auto arr09 = new int[][](n, n);
    pragma(msg, "arr09: " ~ typeof(arr05).stringof); // int[][]

    alias int[n] StaticArr;
    auto arr10 = new StaticArr[n];
    pragma(msg, "arr10: " ~ typeof(arr10).stringof); // int[5u][]
    pragma(msg, "arr10[0]: " ~ typeof(arr10[0]).stringof); // int[5u]

    auto arr11 = new int[n][](n);
    pragma(msg, "arr11: " ~ typeof(arr11).stringof); // int[5u][]
    pragma(msg, "arr11[0]: " ~ typeof(arr11[0]).stringof); // int[5u]

    int[][n] arr12;
    foreach (ref row; arr12)
        row = new int[n];
    pragma(msg, "arr12: " ~ typeof(arr12).stringof); // int[][5u]
    pragma(msg, "arr12[0]: " ~ typeof(arr12[0]).stringof); // int[]

//    auto arr13 = new int[][n][](n, n); // error

    auto arr14 = new typeof(arr12)[n];
    pragma(msg, "arr14: " ~ typeof(arr14).stringof); // int[][5u][]
    pragma(msg, "arr14[0]: " ~ typeof(arr14[0]).stringof); // int[][5u]
    pragma(msg, "arr14[0][0]: " ~ typeof(arr14[0][0]).stringof); // int[]
}
-------------------

Division and modulus are different, this in Python:
>>> -1 / 10
-1
>>> -1 % 10
9
While in D:
void main() {
    assert((-1 / 10) == 0);
    assert((-1 % 10) == -1);
}
-------------------

Currently D1/D2 associative arrays have one important trap:
void test(int[int] arraya, int x) {
    arraya[x] = x;
}

void main() {
    int[int] d;
    test(d, 0);
    int[int] d0;
    assert(d == d0); // d is empty, 0:0 is lost

    d[1] = 1;
    test(d, 2);
    assert(d == [1: 1, 2: 2]); // now 2:2 is not lost
}
A similar Python program acts differently, in a more sane way:
def test(arraya, x):
    arraya[x] = x

def main():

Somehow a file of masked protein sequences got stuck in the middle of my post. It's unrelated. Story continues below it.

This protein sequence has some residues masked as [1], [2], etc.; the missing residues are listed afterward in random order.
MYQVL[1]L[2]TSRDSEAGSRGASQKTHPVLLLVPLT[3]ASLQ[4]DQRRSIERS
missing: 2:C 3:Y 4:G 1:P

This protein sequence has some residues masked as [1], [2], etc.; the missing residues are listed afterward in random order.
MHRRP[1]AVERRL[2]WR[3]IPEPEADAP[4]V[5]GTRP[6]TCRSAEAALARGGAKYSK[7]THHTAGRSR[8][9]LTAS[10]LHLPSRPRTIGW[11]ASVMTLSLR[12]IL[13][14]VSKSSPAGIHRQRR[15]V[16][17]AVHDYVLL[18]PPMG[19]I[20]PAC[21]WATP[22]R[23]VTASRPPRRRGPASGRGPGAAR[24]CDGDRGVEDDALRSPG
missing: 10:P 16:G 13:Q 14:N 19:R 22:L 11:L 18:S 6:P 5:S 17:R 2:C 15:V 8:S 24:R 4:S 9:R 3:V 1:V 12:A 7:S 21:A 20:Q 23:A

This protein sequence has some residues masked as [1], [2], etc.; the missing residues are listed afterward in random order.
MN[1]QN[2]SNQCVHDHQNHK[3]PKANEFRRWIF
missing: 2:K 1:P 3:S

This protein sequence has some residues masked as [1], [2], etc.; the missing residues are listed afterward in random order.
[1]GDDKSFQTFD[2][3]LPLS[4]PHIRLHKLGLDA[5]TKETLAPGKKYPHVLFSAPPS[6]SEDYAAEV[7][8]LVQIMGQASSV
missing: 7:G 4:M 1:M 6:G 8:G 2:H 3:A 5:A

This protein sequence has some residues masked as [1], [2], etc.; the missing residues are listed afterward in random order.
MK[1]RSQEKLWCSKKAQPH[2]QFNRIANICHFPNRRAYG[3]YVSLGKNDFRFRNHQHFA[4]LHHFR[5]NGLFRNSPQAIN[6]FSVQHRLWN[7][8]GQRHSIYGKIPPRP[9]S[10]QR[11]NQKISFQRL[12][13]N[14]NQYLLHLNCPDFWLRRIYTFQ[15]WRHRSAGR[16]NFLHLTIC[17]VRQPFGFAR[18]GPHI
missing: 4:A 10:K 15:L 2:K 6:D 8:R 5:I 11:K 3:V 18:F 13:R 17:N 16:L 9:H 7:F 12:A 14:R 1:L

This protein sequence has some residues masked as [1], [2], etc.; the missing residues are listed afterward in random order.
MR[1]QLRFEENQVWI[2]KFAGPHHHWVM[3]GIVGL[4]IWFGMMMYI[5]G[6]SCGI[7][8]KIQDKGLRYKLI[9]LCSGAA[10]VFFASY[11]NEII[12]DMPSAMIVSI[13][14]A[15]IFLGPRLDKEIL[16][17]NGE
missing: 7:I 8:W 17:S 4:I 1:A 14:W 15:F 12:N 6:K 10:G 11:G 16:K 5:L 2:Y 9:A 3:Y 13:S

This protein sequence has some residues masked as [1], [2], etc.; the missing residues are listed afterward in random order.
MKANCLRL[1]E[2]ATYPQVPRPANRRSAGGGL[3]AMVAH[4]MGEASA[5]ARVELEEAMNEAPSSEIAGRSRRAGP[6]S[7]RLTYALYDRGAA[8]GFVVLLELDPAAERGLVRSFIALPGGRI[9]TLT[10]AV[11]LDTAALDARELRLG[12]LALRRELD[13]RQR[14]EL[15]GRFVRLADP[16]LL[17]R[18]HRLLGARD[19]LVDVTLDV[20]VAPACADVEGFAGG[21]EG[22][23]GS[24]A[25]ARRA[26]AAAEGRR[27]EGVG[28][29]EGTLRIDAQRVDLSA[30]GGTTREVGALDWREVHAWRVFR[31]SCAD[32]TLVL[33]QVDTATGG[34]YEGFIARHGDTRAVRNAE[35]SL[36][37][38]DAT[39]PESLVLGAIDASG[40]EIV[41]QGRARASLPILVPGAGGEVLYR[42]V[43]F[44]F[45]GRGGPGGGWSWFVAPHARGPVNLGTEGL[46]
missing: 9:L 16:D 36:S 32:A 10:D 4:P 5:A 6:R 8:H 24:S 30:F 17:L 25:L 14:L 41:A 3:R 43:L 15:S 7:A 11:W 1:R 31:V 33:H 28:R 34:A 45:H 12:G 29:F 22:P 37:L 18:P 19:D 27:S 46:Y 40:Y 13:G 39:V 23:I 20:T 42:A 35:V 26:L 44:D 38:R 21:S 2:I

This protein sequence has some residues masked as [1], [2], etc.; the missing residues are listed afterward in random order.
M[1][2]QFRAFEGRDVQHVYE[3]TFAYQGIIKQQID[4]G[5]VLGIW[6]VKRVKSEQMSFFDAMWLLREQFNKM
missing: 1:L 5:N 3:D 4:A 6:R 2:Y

d = {}
    test(d, 0)
    assert d == {0: 0}

    d[1] = 1
    test(d, 2)
    assert d == {0: 0, 1: 1, 2: 2}

main()
D associative arrays act like reference types, when you define them they are like a null pointer passed by value.

-------------------

Python has tuples, but it doesn't have function overloading. In D there is function overloading and two kinds of tuples, one of them ("typetuples") is built-in. A Python programmer needs to keep in mind the output of this D2 program:
import std.stdio;
void foo(int i) { writeln("A ", i); }
void foo(int i, int j) { writeln("B ", i, " ", j); }
void main() {
    foo(4, 5);   // Prints: B 4 5
    foo((4, 5)); // Prints: A 5
}
-------------------

D numbers are fixed-size bitfields, they aren't multi-precision as in Python. This is a source of bad bugs in D. This means the following TERA1 can't store the desired result, and the D compiler gives zero error messages to warn you. TERA1 is equal to 0:
int TERA1 = 1024 * 1024 * 1024 * 1024;
Using auto, hoping the result will be stored in a long (64 bit value) will not solve the problem, because integral number literals are ints, and there is no auto-promotion to longs. So TERA2 is equal to 0:
auto TERA2 = 1024 * 1024 * 1024 * 1024;
This looks better, TERA3 is a long, and a long is able to store the desired result, but the computation is performed with signed 32 bit ints still, and TERA3 too is 0: